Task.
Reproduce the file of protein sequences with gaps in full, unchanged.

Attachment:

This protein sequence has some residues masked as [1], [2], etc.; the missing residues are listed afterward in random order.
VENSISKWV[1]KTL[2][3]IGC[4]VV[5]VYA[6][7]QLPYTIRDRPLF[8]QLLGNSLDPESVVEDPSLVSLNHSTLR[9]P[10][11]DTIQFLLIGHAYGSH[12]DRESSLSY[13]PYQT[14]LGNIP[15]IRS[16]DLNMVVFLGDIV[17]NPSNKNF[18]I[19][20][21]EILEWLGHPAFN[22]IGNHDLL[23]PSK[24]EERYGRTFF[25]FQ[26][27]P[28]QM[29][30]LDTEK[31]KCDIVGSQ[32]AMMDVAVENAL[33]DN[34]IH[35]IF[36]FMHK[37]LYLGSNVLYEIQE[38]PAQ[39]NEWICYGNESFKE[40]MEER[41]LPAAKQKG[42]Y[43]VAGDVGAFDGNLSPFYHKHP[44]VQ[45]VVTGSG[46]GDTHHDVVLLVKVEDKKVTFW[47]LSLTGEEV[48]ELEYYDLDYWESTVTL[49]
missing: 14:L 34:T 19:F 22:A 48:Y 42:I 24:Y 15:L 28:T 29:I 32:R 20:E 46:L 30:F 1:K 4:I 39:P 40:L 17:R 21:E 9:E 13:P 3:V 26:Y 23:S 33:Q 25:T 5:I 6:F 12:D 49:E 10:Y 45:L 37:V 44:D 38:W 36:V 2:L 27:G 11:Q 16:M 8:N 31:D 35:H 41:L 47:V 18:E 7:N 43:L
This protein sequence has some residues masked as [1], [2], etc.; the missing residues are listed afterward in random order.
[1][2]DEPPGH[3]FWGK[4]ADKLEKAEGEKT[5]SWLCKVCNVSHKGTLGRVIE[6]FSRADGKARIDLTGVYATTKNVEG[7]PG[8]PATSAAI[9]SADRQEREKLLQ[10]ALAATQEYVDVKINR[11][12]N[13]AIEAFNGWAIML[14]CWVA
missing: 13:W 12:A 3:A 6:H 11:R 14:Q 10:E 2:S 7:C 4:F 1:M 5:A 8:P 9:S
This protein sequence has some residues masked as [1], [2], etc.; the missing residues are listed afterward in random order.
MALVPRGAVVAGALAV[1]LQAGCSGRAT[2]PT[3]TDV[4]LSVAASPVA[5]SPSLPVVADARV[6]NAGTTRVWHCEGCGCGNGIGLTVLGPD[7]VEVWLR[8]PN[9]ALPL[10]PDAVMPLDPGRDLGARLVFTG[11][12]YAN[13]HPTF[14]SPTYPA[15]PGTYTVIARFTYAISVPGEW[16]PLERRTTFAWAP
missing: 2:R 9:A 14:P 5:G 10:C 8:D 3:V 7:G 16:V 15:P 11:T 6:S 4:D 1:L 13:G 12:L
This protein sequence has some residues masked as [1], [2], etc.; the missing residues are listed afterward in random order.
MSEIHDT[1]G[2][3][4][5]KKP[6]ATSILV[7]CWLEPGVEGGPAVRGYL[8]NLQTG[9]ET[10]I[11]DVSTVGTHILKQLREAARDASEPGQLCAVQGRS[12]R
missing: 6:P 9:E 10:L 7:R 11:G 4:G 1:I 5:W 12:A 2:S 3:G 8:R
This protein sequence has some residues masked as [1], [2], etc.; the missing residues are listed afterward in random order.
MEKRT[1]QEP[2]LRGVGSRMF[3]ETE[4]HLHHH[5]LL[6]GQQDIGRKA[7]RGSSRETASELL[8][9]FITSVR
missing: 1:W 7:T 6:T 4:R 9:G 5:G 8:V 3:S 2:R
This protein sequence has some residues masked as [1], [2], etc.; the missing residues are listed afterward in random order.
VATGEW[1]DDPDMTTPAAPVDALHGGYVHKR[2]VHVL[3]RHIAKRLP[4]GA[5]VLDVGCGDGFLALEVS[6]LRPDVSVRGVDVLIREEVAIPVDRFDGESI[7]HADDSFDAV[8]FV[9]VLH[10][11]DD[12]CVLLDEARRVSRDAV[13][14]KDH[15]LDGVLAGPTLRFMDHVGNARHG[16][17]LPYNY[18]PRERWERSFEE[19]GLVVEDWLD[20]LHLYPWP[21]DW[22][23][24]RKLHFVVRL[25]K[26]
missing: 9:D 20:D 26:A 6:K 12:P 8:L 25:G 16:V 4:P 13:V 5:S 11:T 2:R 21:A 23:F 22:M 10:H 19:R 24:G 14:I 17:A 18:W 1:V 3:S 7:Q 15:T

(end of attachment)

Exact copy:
This protein sequence has some residues masked as [1], [2], etc.; the missing residues are listed afterward in random order.
VENSISKWV[1]KTL[2][3]IGC[4]VV[5]VYA[6][7]QLPYTIRDRPLF[8]QLLGNSLDPESVVEDPSLVSLNHSTLR[9]P[10][11]DTIQFLLIGHAYGSH[12]DRESSLSY[13]PYQT[14]LGNIP[15]IRS[16]DLNMVVFLGDIV[17]NPSNKNF[18]I[19][20][21]EILEWLGHPAFN[22]IGNHDLL[23]PSK[24]EERYGRTFF[25]FQ[26][27]P[28]QM[29][30]LDTEK[31]KCDIVGSQ[32]AMMDVAVENAL[33]DN[34]IH[35]IF[36]FMHK[37]LYLGSNVLYEIQE[38]PAQ[39]NEWICYGNESFKE[40]MEER[41]LPAAKQKG[42]Y[43]VAGDVGAFDGNLSPFYHKHP[44]VQ[45]VVTGSG[46]GDTHHDVVLLVKVEDKKVTFW[47]LSLTGEEV[48]ELEYYDLDYWESTVTL[49]
missing: 14:L 34:T 19:F 22:A 48:Y 42:I 24:Y 15:L 28:T 29:I 32:R 20:E 46:L 30:F 1:K 4:I 39:P 40:L 17:R 21:E 9:E 13:P 3:V 26:Y 23:S 33:Q 25:T 5:I 6:F 12:D 49:E 10:Y 45:L 37:V 44:D 38:W 36:V 2:L 27:G 11:Q 16:M 8:N 31:D 35:H 41:L 47:V 18:E 7:N 43:L
This protein sequence has some residues masked as [1], [2], etc.; the missing residues are listed afterward in random order.
[1][2]DEPPGH[3]FWGK[4]ADKLEKAEGEKT[5]SWLCKVCNVSHKGTLGRVIE[6]FSRADGKARIDLTGVYATTKNVEG[7]PG[8]PATSAAI[9]SADRQEREKLLQ[10]ALAATQEYVDVKINR[11][12]N[13]AIEAFNGWAIML[14]CWVA
missing: 13:W 12:A 3:A 6:H 11:R 14:Q 10:E 2:S 7:C 4:F 1:M 5:A 8:P 9:S
This protein sequence has some residues masked as [1], [2], etc.; the missing residues are listed afterward in random order.
MALVPRGAVVAGALAV[1]LQAGCSGRAT[2]PT[3]TDV[4]LSVAASPVA[5]SPSLPVVADARV[6]NAGTTRVWHCEGCGCGNGIGLTVLGPD[7]VEVWLR[8]PN[9]ALPL[10]PDAVMPLDPGRDLGARLVFTG[11][12]YAN[13]HPTF[14]SPTYPA[15]PGTYTVIARFTYAISVPGEW[16]PLERRTTFAWAP
missing: 2:R 9:A 14:P 5:G 10:C 8:D 3:V 7:G 16:V 15:P 11:T 6:S 4:D 1:L 13:G 12:L
This protein sequence has some residues masked as [1], [2], etc.; the missing residues are listed afterward in random order.
MSEIHDT[1]G[2][3][4][5]KKP[6]ATSILV[7]CWLEPGVEGGPAVRGYL[8]NLQTG[9]ET[10]I[11]DVSTVGTHILKQLREAARDASEPGQLCAVQGRS[12]R
missing: 6:P 9:E 10:L 7:R 11:G 4:G 1:I 5:W 12:A 2:S 3:G 8:R
This protein sequence has some residues masked as [1], [2], etc.; the missing residues are listed afterward in random order.
MEKRT[1]QEP[2]LRGVGSRMF[3]ETE[4]HLHHH[5]LL[6]GQQDIGRKA[7]RGSSRETASELL[8][9]FITSVR
missing: 1:W 7:T 6:T 4:R 9:G 5:G 8:V 3:S 2:R
This protein sequence has some residues masked as [1], [2], etc.; the missing residues are listed afterward in random order.
VATGEW[1]DDPDMTTPAAPVDALHGGYVHKR[2]VHVL[3]RHIAKRLP[4]GA[5]VLDVGCGDGFLALEVS[6]LRPDVSVRGVDVLIREEVAIPVDRFDGESI[7]HADDSFDAV[8]FV[9]VLH[10][11]DD[12]CVLLDEARRVSRDAV[13][14]KDH[15]LDGVLAGPTLRFMDHVGNARHG[16][17]LPYNY[18]PRERWERSFEE[19]GLVVEDWLD[20]LHLYPWP[21]DW[22][23][24]RKLHFVVRL[25]K[26]
missing: 9:D 20:D 26:A 6:K 12:P 8:L 25:G 16:V 4:P 13:V 5:S 11:T 2:R 21:A 23:F 22:M 10:H 19:R 24:G 14:I 17:A 18:W 1:V 3:S 7:Q 15:T